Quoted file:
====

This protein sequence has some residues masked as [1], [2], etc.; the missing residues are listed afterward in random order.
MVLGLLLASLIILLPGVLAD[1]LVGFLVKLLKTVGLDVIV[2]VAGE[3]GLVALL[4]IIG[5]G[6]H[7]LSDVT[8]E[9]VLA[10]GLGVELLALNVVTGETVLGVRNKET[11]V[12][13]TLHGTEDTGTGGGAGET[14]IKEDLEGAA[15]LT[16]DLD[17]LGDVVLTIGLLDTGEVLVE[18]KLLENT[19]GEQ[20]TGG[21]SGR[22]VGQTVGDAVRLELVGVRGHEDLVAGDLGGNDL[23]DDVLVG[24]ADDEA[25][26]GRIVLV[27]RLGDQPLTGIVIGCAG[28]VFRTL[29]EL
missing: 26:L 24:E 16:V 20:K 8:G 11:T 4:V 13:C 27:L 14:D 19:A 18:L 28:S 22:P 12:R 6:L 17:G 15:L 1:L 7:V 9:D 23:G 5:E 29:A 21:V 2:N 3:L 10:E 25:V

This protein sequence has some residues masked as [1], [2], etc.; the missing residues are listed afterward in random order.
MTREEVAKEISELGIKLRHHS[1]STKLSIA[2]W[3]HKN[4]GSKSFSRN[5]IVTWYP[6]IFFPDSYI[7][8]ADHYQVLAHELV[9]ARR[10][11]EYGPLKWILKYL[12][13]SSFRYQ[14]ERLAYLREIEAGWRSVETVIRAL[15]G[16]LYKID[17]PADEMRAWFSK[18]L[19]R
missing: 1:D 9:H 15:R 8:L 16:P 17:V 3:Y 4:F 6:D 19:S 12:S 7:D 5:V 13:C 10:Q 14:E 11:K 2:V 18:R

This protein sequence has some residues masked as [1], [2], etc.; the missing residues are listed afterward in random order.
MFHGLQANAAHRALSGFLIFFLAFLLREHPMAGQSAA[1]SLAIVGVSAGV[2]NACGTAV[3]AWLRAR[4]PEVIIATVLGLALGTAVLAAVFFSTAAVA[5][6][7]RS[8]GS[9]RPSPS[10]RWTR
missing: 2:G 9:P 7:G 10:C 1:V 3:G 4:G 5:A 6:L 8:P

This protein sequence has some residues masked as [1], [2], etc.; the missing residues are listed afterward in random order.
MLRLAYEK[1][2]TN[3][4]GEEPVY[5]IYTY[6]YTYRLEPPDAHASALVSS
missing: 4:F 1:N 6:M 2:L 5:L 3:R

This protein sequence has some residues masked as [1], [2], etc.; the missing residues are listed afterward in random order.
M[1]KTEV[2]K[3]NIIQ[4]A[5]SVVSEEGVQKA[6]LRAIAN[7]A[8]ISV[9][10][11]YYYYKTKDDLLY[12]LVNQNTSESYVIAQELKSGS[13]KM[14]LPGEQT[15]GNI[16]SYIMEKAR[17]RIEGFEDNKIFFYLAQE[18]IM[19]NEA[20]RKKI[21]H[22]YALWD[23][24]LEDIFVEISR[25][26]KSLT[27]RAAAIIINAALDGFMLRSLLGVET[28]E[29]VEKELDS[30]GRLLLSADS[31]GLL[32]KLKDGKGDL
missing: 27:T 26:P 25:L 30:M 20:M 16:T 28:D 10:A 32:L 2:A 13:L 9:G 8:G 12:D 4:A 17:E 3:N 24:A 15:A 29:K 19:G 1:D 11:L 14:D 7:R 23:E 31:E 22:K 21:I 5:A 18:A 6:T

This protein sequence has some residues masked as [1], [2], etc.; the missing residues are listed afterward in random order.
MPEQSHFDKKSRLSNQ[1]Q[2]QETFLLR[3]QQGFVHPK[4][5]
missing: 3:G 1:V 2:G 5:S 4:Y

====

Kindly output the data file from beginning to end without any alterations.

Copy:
This protein sequence has some residues masked as [1], [2], etc.; the missing residues are listed afterward in random order.
MVLGLLLASLIILLPGVLAD[1]LVGFLVKLLKTVGLDVIV[2]VAGE[3]GLVALL[4]IIG[5]G[6]H[7]LSDVT[8]E[9]VLA[10]GLGVELLALNVVTGETVLGVRNKET[11]V[12][13]TLHGTEDTGTGGGAGET[14]IKEDLEGAA[15]LT[16]DLD[17]LGDVVLTIGLLDTGEVLVE[18]KLLENT[19]GEQ[20]TGG[21]SGR[22]VGQTVGDAVRLELVGVRGHEDLVAGDLGGNDL[23]DDVLVG[24]ADDEA[25][26]GRIVLV[27]RLGDQPLTGIVIGCAG[28]VFRTL[29]EL
missing: 26:L 24:E 16:V 20:K 8:G 11:T 4:V 13:C 27:L 14:D 19:A 18:L 28:S 22:P 12:R 6:L 17:G 15:L 1:L 7:V 9:D 23:G 5:E 29:A 21:V 2:N 3:L 10:E 25:V

This protein sequence has some residues masked as [1], [2], etc.; the missing residues are listed afterward in random order.
MTREEVAKEISELGIKLRHHS[1]STKLSIA[2]W[3]HKN[4]GSKSFSRN[5]IVTWYP[6]IFFPDSYI[7][8]ADHYQVLAHELV[9]ARR[10][11]EYGPLKWILKYL[12][13]SSFRYQ[14]ERLAYLREIEAGWRSVETVIRAL[15]G[16]LYKID[17]PADEMRAWFSK[18]L[19]R
missing: 1:D 9:H 15:R 8:L 16:P 17:V 3:Y 4:F 6:D 19:S 12:S 7:D 5:V 13:C 10:Q 14:E 11:K 2:V 18:R

This protein sequence has some residues masked as [1], [2], etc.; the missing residues are listed afterward in random order.
MFHGLQANAAHRALSGFLIFFLAFLLREHPMAGQSAA[1]SLAIVGVSAGV[2]NACGTAV[3]AWLRAR[4]PEVIIATVLGLALGTAVLAAVFFSTAAVA[5][6][7]RS[8]GS[9]RPSPS[10]RWTR
missing: 2:G 9:P 7:G 10:C 1:V 3:G 4:G 5:A 6:L 8:P

This protein sequence has some residues masked as [1], [2], etc.; the missing residues are listed afterward in random order.
MLRLAYEK[1][2]TN[3][4]GEEPVY[5]IYTY[6]YTYRLEPPDAHASALVSS
missing: 4:F 1:N 6:M 2:L 5:L 3:R

This protein sequence has some residues masked as [1], [2], etc.; the missing residues are listed afterward in random order.
M[1]KTEV[2]K[3]NIIQ[4]A[5]SVVSEEGVQKA[6]LRAIAN[7]A[8]ISV[9][10][11]YYYYKTKDDLLY[12]LVNQNTSESYVIAQELKSGS[13]KM[14]LPGEQT[15]GNI[16]SYIMEKAR[17]RIEGFEDNKIFFYLAQE[18]IM[19]NEA[20]RKKI[21]H[22]YALWD[23][24]LEDIFVEISR[25][26]KSLT[27]RAAAIIINAALDGFMLRSLLGVET[28]E[29]VEKELDS[30]GRLLLSADS[31]GLL[32]KLKDGKGDL
missing: 27:T 26:P 25:L 30:M 20:M 16:T 28:D 10:A 32:L 2:A 13:L 9:G 8:G 12:D 4:A 17:E 3:N 24:A 15:A 29:K 19:G 1:D 11:L 14:D 7:R 23:E 31:E 22:K 21:I 5:A 18:A 6:T

This protein sequence has some residues masked as [1], [2], etc.; the missing residues are listed afterward in random order.
MPEQSHFDKKSRLSNQ[1]Q[2]QETFLLR[3]QQGFVHPK[4][5]
missing: 3:G 1:V 2:G 5:S 4:Y